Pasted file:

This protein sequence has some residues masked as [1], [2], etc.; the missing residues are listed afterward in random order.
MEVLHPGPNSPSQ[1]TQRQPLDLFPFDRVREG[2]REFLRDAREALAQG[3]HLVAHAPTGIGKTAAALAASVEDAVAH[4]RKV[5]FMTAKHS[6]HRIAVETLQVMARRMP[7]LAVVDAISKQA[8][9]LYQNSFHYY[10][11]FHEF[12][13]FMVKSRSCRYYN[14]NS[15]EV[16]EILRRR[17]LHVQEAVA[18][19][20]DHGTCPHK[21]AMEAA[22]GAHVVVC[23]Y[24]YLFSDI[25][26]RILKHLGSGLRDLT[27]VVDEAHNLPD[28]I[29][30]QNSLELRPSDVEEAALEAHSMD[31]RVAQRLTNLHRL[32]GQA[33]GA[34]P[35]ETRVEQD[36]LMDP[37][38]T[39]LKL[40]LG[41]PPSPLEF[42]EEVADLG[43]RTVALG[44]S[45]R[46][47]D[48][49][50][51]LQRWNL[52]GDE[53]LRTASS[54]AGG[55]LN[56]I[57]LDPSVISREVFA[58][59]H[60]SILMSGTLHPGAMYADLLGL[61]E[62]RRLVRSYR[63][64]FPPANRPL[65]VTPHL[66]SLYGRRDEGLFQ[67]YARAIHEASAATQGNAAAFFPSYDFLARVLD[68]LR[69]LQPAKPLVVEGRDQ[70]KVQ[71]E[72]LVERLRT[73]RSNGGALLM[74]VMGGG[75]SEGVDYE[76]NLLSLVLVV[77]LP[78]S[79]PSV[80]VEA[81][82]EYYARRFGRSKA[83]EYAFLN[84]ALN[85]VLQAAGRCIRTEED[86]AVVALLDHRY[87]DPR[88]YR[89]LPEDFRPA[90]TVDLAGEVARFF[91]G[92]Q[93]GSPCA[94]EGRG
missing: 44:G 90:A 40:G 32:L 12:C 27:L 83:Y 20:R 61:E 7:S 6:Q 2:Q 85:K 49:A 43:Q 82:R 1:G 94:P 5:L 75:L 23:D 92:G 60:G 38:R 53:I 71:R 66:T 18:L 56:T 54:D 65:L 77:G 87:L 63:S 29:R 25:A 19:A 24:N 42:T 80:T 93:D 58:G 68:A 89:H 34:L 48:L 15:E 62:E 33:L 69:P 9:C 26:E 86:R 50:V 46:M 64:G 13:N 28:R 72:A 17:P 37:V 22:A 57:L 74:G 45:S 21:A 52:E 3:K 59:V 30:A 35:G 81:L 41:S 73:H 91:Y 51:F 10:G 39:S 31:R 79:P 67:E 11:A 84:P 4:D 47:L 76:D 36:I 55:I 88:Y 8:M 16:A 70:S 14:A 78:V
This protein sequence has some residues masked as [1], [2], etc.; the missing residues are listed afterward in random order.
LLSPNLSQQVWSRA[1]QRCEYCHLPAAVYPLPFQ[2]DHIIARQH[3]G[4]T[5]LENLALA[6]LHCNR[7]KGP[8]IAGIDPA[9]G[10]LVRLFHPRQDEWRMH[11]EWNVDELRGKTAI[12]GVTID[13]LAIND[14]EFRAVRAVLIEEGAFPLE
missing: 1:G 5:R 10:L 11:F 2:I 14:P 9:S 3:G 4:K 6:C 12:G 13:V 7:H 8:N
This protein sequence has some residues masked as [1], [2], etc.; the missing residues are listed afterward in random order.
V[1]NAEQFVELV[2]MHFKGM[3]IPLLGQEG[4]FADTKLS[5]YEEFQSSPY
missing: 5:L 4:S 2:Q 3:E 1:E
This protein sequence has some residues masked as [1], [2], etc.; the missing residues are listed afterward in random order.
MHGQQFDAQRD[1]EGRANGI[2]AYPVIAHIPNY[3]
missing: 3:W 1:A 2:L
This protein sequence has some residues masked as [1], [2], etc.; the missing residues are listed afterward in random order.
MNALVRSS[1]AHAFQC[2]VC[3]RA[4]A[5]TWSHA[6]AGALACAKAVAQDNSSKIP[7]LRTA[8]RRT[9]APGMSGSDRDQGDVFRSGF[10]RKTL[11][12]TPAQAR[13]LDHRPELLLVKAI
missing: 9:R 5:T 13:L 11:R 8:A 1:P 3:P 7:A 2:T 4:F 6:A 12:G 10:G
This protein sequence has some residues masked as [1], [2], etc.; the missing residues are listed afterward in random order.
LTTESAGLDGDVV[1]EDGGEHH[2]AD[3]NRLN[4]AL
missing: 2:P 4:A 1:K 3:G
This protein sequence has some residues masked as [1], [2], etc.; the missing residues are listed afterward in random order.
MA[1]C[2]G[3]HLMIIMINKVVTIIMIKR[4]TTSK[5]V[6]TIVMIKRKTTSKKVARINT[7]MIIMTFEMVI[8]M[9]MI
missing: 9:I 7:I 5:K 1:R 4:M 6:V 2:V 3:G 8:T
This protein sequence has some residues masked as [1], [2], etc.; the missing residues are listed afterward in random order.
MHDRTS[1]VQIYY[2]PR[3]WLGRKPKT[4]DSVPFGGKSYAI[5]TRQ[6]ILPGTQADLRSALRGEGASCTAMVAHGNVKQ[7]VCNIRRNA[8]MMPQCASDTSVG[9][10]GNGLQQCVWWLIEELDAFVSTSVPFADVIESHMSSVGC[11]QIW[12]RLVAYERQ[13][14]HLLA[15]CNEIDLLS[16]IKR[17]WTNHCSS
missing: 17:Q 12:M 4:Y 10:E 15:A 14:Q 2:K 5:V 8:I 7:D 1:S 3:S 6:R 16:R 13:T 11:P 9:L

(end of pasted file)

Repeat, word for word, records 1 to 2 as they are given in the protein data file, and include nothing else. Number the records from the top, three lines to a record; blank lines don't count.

This protein sequence has some residues masked as [1], [2], etc.; the missing residues are listed afterward in random order.
MEVLHPGPNSPSQ[1]TQRQPLDLFPFDRVREG[2]REFLRDAREALAQG[3]HLVAHAPTGIGKTAAALAASVEDAVAH[4]RKV[5]FMTAKHS[6]HRIAVETLQVMARRMP[7]LAVVDAISKQA[8][9]LYQNSFHYY[10][11]FHEF[12][13]FMVKSRSCRYYN[14]NS[15]EV[16]EILRRR[17]LHVQEAVA[18][19][20]DHGTCPHK[21]AMEAA[22]GAHVVVC[23]Y[24]YLFSDI[25][26]RILKHLGSGLRDLT[27]VVDEAHNLPD[28]I[29][30]QNSLELRPSDVEEAALEAHSMD[31]RVAQRLTNLHRL[32]GQA[33]GA[34]P[35]ETRVEQD[36]LMDP[37][38]T[39]LKL[40]LG[41]PPSPLEF[42]EEVADLG[43]RTVALG[44]S[45]R[46][47]D[48][49][50][51]LQRWNL[52]GDE[53]LRTASS[54]AGG[55]LN[56]I[57]LDPSVISREVFA[58][59]H[60]SILMSGTLHPGAMYADLLGL[61]E[62]RRLVRSYR[63][64]FPPANRPL[65]VTPHL[66]SLYGRRDEGLFQ[67]YARAIHEASAATQGNAAAFFPSYDFLARVLD[68]LR[69]LQPAKPLVVEGRDQ[70]KVQ[71]E[72]LVERLRT[73]RSNGGALLM[74]VMGGG[75]SEGVDYE[76]NLLSLVLVV[77]LP[78]S[79]PSV[80]VEA[81][82]EYYARRFGRSKA[83]EYAFLN[84]ALN[85]VLQAAGRCIRTEED[86]AVVALLDHRY[87]DPR[88]YR[89]LPEDFRPA[90]TVDLAGEVARFF[91]G[92]Q[93]GSPCA[94]EGRG
missing: 44:G 90:A 40:G 32:L 12:C 27:L 83:Y 20:R 61:E 7:S 6:Q 2:Q 85:K 49:A 43:Q 82:R 1:G 94:P 5:L 75:L 23:D 92:G 60:G 38:R 53:I 71:R 66:T 18:L 56:T 54:D 65:L 77:G 87:L 63:S 29:R 25:A 19:A 24:N 42:T 80:T 93:D 58:G 68:A 89:H 34:L 48:L 15:E 62:E 33:L 69:P 9:C 26:E 86:R 50:V 46:M 64:G 13:N 28:R 72:A 17:P 37:V 22:A 57:L 74:G 45:S 21:A 52:E 3:K 59:V 30:A 35:G 81:L 41:S 73:H 91:Y 51:F 10:G 39:S 31:R 79:P 67:E 11:A 84:P 4:D 47:L 76:D 36:I 55:I 88:Y 8:M 16:A 70:S 14:A 78:V
This protein sequence has some residues masked as [1], [2], etc.; the missing residues are listed afterward in random order.
LLSPNLSQQVWSRA[1]QRCEYCHLPAAVYPLPFQ[2]DHIIARQH[3]G[4]T[5]LENLALA[6]LHCNR[7]KGP[8]IAGIDPA[9]G[10]LVRLFHPRQDEWRMH[11]EWNVDELRGKTAI[12]GVTID[13]LAIND[14]EFRAVRAVLIEEGAFPLE
missing: 1:G 5:R 10:L 11:F 2:I 14:P 9:S 3:G 4:K 6:C 12:G 13:V 7:H 8:N